Local Town Pages - On January 21st, a group of six nine- and ten-year old boys, a Destination Imagination team that calls themselves “The Raw Spaghettis,” became a small group of activists. Their motivation, a sign in a local vape shop.
“We heard that Vape City Smoke Shop, the smoke shop in Holliston, was selling fidget spinners (we thought) and pretty much they were just trying to get kids to vape,” says Matthew Cunis, aged 10.
The electronic sign flashed the messages, “Quit smoking,” “Buy Your E cigarettes,” “Try Vaping,” and “We Sell Fidget Spinners.”
When the kids saw it, their first thought was “Take that sign down,” says Jack Baribeau, a member of the DI team.
Chris Baribeau and Patti Baribeau, who coach The Raw Spaghettis, comprised of five fourth-graders and one third-grader, says the DI team chose the topic “Community Affairs” in preparation for the local Destination Imagination competition, which will take place on March 11th in Bellingham.
“Basically, the requirement was they have to pick an issue that has an impact in the community and try to do something about it a,” says Chris. He had the team start brainstorming, following the DI process. “We talked about drugs and alcohol, talked about the food bank, and even some other ideas like development cutting down trees and more deer in the neighborhood. Then one of the kids said the vape shop was advertising fidget spinners. All the kids got really angry. They didn’t really know what vaping was, but they knew it was a smoke shop and smoking was bad.”
Patti Baribeau, a nurse, sometimes substitutes at Holliston Schools. She says she has discussed the problem firsthand with school nurses. She says vaping devices are being used in class, and they are odorless and can look like pencils or flash drives.
The Raw Spaghettis did their research on the health effects of vaping on kids.
“There’s chemicals in vaping, chemicals found in anti-freeze, Formaldehyde, Propylene glycol found in aircraft de-icing fluid,” says team member Anthony Stucchi, “and one cartridge of has the same nicotine as a pack of cigarettes.”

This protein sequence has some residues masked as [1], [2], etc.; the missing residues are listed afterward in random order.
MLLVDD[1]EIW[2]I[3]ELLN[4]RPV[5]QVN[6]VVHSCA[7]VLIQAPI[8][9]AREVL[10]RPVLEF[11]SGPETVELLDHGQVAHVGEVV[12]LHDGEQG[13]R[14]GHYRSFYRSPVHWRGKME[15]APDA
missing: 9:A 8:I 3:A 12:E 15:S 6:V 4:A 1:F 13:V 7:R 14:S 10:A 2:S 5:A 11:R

The boys also found research that suggested vaping could lead to tobacco use and possibly other stronger substances.
“If you have vaping you might want to try more dangerous things,” says Jack Baribeau.
The excited boys originally wanted to stage a protest, but after talking to a one of the team’s fathers, who is a judge, and a local police officer, they decided a protest might be too complicated. Plus, it was cold. They decided to create a petition and hold an event, for which they made posters, at the Adams Middle School to encourage Holliston residents to sign. They would take the signatures to the shop.
On January 24th, the team’s advisors took the petition to the vape shop. The end result?
“We met with the vape shop owner,” says Chris Baribeau. “He agreed to take down the sign, and he was very cordial.”
Kent Braley, Vape City Smoke Shop manager, says he was surprised when presented with the petition. He was more than happy to take down the graphic.
“We have a very strict identification policy; they need to prove with valid ID that they are of age upon entry. The last thing we’d want is to have any of our products designed not for (those) underage to get into underage hands.” His customers, he says, must be 21 years of age or older in order to shop there. As to concerns over kids getting their hands on vaping products online, Braley agrees, “It’s a valid concern. Parents should be well aware that as well as making sure stores are making due diligence, that very few websites will ask for confirmation of age. If (those under age) have their parents’ credit card and they’re determined, it’s possible.”
The Raw Spaghettis will present a skit at the Destination Imagination competition acting out what they did and learned.